California’s Siskiyou County Charged With Discriminating Asian Americans In New Class Action Lawsuit


California’s Siskiyou County and Sheriff Jeremiah LaRue are accused of racially harassing the Asian-American community in a federal lawsuit filed by the American Civil Liberties Union (ACLU) of Northern California.

the federal lawsuit claims the county and its sheriff were involved in “a sweeping campaign to harass and intimidate Hmong and other Asian Americans.”

Asian-American residents in Siskiyou County have been harassed by deputies through traffic stops, falsely accused of criminal activity and discriminated against in public meetings, according to the class action suit filed Wednesday in the U.S. District Court for the Eastern District of California in Sacramento.

“In the service of this campaign, the defendants used widespread racial profiling at traffic stops, restricted access to water that made it difficult for Asian-American residents to live, and placed illegal liens to deprive Asian Americans of their land,” lawsuit claims. “This targeting aims to drive an unfavorable racial minority out of the province and has its roots in anti-Asian racism in Siskiyou dating back to the 1800s.”

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The ACLU lawsuit, which is also supported by the Asian Americans Advancing Justice in San Francisco, is being led by four Asian-American community members. It follows another lawsuit filed against provincial officials last year alleging new policies restricting water use and supplies targeted Hmong farmers who grow marijuana. a district judge previously released a preliminary injunction against the county in the pending lawsuit.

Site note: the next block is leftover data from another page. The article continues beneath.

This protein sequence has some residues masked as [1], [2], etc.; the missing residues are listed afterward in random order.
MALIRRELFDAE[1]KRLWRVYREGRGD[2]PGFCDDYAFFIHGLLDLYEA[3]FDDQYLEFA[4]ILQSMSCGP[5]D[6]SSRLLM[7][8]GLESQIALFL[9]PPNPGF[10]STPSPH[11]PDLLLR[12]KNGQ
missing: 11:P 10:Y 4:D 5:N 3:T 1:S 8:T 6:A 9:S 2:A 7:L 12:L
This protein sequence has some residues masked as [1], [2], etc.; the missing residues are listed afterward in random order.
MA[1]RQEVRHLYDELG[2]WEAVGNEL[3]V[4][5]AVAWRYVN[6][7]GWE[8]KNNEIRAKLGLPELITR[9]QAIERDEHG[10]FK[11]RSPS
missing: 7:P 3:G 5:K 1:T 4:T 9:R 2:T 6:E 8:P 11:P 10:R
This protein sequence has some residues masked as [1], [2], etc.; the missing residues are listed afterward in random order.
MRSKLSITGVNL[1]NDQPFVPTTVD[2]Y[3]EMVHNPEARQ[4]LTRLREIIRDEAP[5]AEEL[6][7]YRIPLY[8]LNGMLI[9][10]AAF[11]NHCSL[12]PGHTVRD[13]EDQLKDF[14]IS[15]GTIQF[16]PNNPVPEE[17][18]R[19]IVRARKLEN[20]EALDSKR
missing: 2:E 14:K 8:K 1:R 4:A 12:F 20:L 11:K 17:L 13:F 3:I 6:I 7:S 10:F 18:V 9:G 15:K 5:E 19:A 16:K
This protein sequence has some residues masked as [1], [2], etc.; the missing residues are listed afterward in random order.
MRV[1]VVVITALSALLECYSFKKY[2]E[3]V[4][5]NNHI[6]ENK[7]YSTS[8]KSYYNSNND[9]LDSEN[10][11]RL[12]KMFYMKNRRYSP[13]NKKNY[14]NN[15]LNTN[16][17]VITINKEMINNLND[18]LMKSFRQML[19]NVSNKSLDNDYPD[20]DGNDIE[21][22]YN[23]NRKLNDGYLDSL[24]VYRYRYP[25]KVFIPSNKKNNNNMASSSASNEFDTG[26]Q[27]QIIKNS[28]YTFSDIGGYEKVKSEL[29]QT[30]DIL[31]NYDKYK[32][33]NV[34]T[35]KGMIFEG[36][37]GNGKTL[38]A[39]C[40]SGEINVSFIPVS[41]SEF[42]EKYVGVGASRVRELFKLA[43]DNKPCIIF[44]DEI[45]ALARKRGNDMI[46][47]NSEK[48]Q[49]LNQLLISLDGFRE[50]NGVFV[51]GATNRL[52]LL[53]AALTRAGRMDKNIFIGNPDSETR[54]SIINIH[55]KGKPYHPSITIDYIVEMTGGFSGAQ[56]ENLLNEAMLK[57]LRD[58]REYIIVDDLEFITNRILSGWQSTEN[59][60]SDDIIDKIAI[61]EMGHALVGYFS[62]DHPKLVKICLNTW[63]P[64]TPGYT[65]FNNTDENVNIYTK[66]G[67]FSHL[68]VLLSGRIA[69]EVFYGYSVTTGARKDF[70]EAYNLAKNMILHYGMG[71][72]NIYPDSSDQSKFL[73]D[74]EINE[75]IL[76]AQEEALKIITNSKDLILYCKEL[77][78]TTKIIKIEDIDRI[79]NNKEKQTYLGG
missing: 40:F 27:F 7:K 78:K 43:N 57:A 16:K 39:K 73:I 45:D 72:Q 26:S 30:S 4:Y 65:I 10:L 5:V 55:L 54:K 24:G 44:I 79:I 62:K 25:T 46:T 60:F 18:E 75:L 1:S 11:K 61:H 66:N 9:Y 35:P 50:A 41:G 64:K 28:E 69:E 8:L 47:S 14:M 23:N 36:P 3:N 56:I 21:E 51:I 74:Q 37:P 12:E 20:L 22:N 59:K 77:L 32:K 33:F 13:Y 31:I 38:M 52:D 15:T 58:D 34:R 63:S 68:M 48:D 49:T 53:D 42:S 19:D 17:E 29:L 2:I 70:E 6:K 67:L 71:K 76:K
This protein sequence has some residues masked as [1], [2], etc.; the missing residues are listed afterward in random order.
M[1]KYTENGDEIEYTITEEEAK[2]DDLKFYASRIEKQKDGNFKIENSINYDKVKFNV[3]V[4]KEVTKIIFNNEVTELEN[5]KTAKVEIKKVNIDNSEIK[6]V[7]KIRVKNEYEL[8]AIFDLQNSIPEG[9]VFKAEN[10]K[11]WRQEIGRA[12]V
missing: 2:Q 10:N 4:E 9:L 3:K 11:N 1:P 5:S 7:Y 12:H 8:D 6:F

Siskiyou County is home to less than 45,000 people, with only Asian-American residents which amounts to 1.6 percent of the province. Many of the Asian-American residents belong to the Hmong community who sought refuge in the United States after fighting alongside the US government in the Vietnam War.

“When we came here, we bought real estate here, we felt like we were in an uncomfortable zone or environment,” said Siskiyou County resident Peter Thao. NBC Bay Area.

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County officials have since denied any racial bias against Asian Americans; however, a controversy around the June 2021 deadly shooting of Soobleej Kaub Hawj, a 35-year-old Hmong farmer, has heightened tensions. The four officers involved in the shooting incident were acquitted by the Siskiyou County District Attorney, alleging that Hawj had high levels of methamphetamine and that he pointed a loaded gun at officers before ramming his truck at them. The decision to evict the officers has been questioned by Asian Americans who promote justice.

“Last year my family and I were driving outside of Shasta Vista and were stopped by two sheriff’s officers. We were questioned for half an hour about what we were doing and where we came from,” said Mai Nou Vang, one of the US Hmong prosecutors in the case. shared. “They searched our car without a warrant and eventually let us go with a ticket to fix a hood. My story is not unique. So many of my Asian neighbors have been stopped in this way by the police as we try to spend our days doing errands and visiting loved ones.”

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“If this can happen to Siskiyou County, it could happen to any county here in California, or to other states in the United States,” Thao said.

Featured image via The Sacramento Bee

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